Quarter of adults ‘think they are vulnerable when dealing with financial firms’
A quarter of adults consider themselves to be vulnerable customers when dealing with financial firms such as banks and insurers, a survey has found.
Some 26% of people said they were in the category which is more at risk of consumer harm due to personal circumstances, perhaps due to worries about mental or physical health or money.
People in their mid-40s to mid-50s were particularly likely to see themselves as vulnerable, as were over-65s, according to the findings from analytics company Consumer Intelligence.
Those living in Wales, Scotland and Northern Ireland were also more likely than average to see themselves as vulnerable.
People could be vulnerable for various reasons, including short-term or longer-term emotional, mental, physical, financial or social circumstances. These customers may be at particular risk of consumer harm if a firm is not behaving with an appropriate level of care.
More than a third (36%) of people who identified as vulnerable were very worried about their family’s physical health and 26% were concerned about their own mental health.
When similar research was conducted in March 2019, 13% identified themselves as vulnerable.
Financial firms including banks and insurers have offered customers wide-ranging help to support them through the coronavirus pandemic.
The findings are contained in a vulnerable customer report from Consumer Intelligence, which focuses on the home and motor insurance markets, launched in collaboration with consultancy firm Sicsic Advisory.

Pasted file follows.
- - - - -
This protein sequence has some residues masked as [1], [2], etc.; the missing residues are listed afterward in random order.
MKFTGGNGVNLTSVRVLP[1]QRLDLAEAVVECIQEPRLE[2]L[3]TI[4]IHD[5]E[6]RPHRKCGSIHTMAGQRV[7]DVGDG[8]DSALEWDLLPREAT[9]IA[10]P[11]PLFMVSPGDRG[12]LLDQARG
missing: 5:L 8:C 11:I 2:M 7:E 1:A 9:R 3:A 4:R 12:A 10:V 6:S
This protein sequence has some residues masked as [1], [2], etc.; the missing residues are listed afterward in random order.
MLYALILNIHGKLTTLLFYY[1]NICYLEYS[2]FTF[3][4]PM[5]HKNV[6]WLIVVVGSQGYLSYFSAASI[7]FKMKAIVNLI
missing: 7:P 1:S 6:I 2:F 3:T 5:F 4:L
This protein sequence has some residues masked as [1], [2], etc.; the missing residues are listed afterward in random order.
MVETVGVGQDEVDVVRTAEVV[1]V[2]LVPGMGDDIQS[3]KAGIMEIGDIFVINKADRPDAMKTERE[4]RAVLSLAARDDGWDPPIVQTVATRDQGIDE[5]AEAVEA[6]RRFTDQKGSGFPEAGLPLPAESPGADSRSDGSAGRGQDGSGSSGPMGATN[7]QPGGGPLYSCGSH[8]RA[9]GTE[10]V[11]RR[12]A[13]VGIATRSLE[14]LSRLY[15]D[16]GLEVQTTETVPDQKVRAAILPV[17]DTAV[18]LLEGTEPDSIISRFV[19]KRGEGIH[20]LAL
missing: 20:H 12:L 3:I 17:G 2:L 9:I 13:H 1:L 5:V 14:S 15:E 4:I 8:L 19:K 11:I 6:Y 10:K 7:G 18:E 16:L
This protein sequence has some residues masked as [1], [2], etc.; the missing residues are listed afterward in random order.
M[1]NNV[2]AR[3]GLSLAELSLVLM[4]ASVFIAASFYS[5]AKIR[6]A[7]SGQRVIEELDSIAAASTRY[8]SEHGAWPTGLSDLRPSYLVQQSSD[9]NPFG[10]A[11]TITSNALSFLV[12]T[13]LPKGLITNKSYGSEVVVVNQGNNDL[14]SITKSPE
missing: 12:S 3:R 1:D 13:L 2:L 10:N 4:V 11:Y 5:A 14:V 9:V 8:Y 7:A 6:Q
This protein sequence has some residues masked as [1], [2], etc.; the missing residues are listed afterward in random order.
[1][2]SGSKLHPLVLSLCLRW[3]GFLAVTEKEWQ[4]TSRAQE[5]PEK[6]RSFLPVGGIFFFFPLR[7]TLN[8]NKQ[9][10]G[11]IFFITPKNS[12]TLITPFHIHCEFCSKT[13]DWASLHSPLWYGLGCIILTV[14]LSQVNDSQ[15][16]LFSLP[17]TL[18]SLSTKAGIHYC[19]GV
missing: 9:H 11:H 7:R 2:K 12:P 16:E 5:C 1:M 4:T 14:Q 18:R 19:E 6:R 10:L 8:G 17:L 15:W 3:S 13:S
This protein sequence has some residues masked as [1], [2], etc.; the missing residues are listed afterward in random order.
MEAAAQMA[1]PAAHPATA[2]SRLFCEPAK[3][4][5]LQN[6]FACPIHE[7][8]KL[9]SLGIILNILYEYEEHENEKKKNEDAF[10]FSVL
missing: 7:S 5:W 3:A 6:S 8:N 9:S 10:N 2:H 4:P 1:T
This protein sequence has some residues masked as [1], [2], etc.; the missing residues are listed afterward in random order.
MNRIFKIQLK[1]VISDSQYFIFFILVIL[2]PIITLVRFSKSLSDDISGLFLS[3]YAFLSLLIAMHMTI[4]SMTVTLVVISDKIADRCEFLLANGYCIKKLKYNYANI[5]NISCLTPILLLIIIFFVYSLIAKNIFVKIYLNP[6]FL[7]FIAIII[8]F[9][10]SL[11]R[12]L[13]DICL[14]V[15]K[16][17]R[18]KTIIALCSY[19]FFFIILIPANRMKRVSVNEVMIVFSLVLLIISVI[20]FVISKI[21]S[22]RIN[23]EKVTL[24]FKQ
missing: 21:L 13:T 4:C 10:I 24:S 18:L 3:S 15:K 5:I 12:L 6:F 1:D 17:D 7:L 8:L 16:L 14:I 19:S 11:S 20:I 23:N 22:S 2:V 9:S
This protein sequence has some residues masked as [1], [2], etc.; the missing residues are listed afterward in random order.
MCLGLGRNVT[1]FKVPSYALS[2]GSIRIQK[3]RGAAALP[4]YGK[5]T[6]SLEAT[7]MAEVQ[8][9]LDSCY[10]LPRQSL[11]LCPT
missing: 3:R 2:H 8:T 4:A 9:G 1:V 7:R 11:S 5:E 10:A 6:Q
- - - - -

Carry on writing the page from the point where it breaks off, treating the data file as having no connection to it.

The research suggests that vulnerable customers are more likely to automatically believe what a company tells them.
Consumer Intelligence chief executive Ian Hughes said: “Stressed, worried and distracted people – especially those under financial pressure – think very differently about insurance, interact differently with insurance companies, shop differently and claim differently.”
He added that vulnerable people “need the protection of banks and insurers more than ever, and to know that they are getting the right information at the right time, the right products and the right price”.
Michael Sicsic, managing director of Sicsic Advisory, said now is a “crucial moment” for banks and insurers, adding: “Those doing the right thing now will reap the rewards in customer loyalty and brand equity further down the line.”
More than 3,200 online interviews were conducted for the latest research.
Here are the percentages of people by age group who identified as vulnerable customers, according to Consumer Intelligence:
– 18-24, 16%
– 25-34, 23%
– 35-44, 22%
– 45-54, 28%
– 55-64, 22%
– 65-plus, 32%
Here are the percentages by region:
– North England, 24%
– Midlands, 23%
– South England, 25%
– Wales, 30%
– Scotland, 27%
– Northern Ireland, 30%